Non-invasive fibrosis scores are widely used to identify/exclude advanced fibrosis in patients with non-alcoholic fatty liver disease (NAFLD).
However, these scores were principally developed and validated in patients aged between 35 and 65 years of age.
Dr Stuart McPherson and colleagues from the United Kingdom assessed the effect of age on the performance of non-invasive fibrosis tests in NAFLD.
Patients were recruited from European specialist hepatology clinics.
The cohort was divided into 5 age-based groups, including ≤35, 36–45, 46–55, 56–64, and ≥65 years.
The team assessed the performance of the aspartate aminotransferase (AST)/alanine transaminase (ALT) ratio, fibrosis 4 (FIB-4), and NAFLD fibrosis score for advanced fibrosis (stage F3–F4) for each group using liver biopsy as the standard.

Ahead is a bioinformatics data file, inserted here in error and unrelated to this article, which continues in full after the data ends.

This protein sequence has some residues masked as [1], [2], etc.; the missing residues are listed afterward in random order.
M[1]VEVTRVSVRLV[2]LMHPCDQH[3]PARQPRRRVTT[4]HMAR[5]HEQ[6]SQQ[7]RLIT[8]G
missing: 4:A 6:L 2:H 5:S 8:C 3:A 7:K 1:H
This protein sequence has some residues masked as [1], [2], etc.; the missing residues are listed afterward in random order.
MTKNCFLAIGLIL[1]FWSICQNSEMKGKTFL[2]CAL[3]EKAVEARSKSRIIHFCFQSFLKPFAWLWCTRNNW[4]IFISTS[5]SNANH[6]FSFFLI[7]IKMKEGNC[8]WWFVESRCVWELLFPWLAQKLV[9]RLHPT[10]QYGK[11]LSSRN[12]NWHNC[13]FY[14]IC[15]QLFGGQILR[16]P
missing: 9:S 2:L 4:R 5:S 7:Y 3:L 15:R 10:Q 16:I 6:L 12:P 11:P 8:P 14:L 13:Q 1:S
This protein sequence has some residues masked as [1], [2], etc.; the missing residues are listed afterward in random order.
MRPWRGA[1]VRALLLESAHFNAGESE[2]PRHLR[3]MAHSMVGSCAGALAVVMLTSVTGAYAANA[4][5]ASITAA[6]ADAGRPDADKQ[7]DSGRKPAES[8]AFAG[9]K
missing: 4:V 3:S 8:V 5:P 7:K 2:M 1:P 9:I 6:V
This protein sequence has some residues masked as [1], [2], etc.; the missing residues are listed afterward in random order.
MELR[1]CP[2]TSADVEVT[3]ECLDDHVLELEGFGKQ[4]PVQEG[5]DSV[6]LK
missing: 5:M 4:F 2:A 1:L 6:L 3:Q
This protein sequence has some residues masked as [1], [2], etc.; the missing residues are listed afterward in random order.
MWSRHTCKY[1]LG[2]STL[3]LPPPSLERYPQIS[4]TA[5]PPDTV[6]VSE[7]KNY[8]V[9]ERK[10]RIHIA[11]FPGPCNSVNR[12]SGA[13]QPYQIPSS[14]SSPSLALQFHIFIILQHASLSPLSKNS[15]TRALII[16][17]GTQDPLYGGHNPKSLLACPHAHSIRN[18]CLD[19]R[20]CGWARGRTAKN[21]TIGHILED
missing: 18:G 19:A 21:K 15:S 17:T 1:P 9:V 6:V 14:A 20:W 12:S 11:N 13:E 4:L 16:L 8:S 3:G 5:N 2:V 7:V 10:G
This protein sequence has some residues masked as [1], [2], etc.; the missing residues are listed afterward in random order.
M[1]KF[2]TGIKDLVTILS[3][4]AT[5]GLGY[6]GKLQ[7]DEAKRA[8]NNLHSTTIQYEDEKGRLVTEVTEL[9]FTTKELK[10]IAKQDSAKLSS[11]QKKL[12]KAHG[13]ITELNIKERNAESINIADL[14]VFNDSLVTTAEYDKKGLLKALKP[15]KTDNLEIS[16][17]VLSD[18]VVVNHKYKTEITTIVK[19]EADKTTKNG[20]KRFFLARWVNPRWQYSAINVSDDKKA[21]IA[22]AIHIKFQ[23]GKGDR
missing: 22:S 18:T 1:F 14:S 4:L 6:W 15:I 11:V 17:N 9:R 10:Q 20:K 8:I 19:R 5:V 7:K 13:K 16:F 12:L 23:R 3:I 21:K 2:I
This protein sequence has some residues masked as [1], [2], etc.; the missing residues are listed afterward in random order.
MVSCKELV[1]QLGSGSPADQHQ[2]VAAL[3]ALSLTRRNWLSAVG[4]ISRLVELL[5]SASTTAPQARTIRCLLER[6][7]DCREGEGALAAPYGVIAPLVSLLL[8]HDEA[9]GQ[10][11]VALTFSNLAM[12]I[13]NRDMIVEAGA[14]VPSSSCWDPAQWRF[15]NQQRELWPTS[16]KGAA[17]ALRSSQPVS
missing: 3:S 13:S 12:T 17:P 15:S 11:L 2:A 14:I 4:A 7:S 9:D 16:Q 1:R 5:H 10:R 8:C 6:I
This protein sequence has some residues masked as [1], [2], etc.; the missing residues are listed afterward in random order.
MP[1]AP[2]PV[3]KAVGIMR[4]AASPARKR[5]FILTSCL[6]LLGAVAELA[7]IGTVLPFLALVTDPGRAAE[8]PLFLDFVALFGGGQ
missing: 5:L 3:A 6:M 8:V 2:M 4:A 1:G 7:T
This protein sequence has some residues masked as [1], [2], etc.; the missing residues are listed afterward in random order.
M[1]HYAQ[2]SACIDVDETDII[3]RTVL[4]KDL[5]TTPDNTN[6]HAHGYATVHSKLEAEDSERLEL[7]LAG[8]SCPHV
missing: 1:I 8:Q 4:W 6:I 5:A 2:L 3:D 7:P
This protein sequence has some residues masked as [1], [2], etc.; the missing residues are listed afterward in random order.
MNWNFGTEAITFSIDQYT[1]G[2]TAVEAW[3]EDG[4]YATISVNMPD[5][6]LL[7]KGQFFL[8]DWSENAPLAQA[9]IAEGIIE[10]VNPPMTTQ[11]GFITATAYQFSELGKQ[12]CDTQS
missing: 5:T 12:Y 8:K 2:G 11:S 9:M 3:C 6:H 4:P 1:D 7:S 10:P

The researchers evaluated 634 patients.
|New cutoffs for those aged ≥65 years improved specificity to 70%|
|American Journal of Gastroenterology|
The diagnostic accuracy of the AST/ALT ratio was lower than NAFLD fibrosis score and FIB-4 in all the age groups.
The AST/ALT ratio, NAFLD fibrosis score , and FIB-4 score performed poorly for a diagnosis of advanced fibrosis in those aged ≤35 years.
For all groups >35 years, the team found that area under the received of operating characteristic curves for advanced fibrosis were similar for the NAFLD fibrosis score and FIB-4 score.
The researchers observed that the specificity for advanced fibrosis using the FIB-4 and NAFLD fibrosis score declined with age, becoming unacceptably low in those aged ≥65 years.
The team derived new cutoffs for those aged ≥65 years, which improved specificity to 70% without adversely affecting sensitivity.
Dr McPherson's team concludes, "The NAFLD fibrosis score and FIB-4 scores have similar accuracy for advanced fibrosis in patients aged >35 years."
"However, the specificity for advanced fibrosis is unacceptably low in patients aged ≥65 years, resulting in a high false positive rate."
"New thresholds for use in patients aged ≥65 years are proposed to address this issue."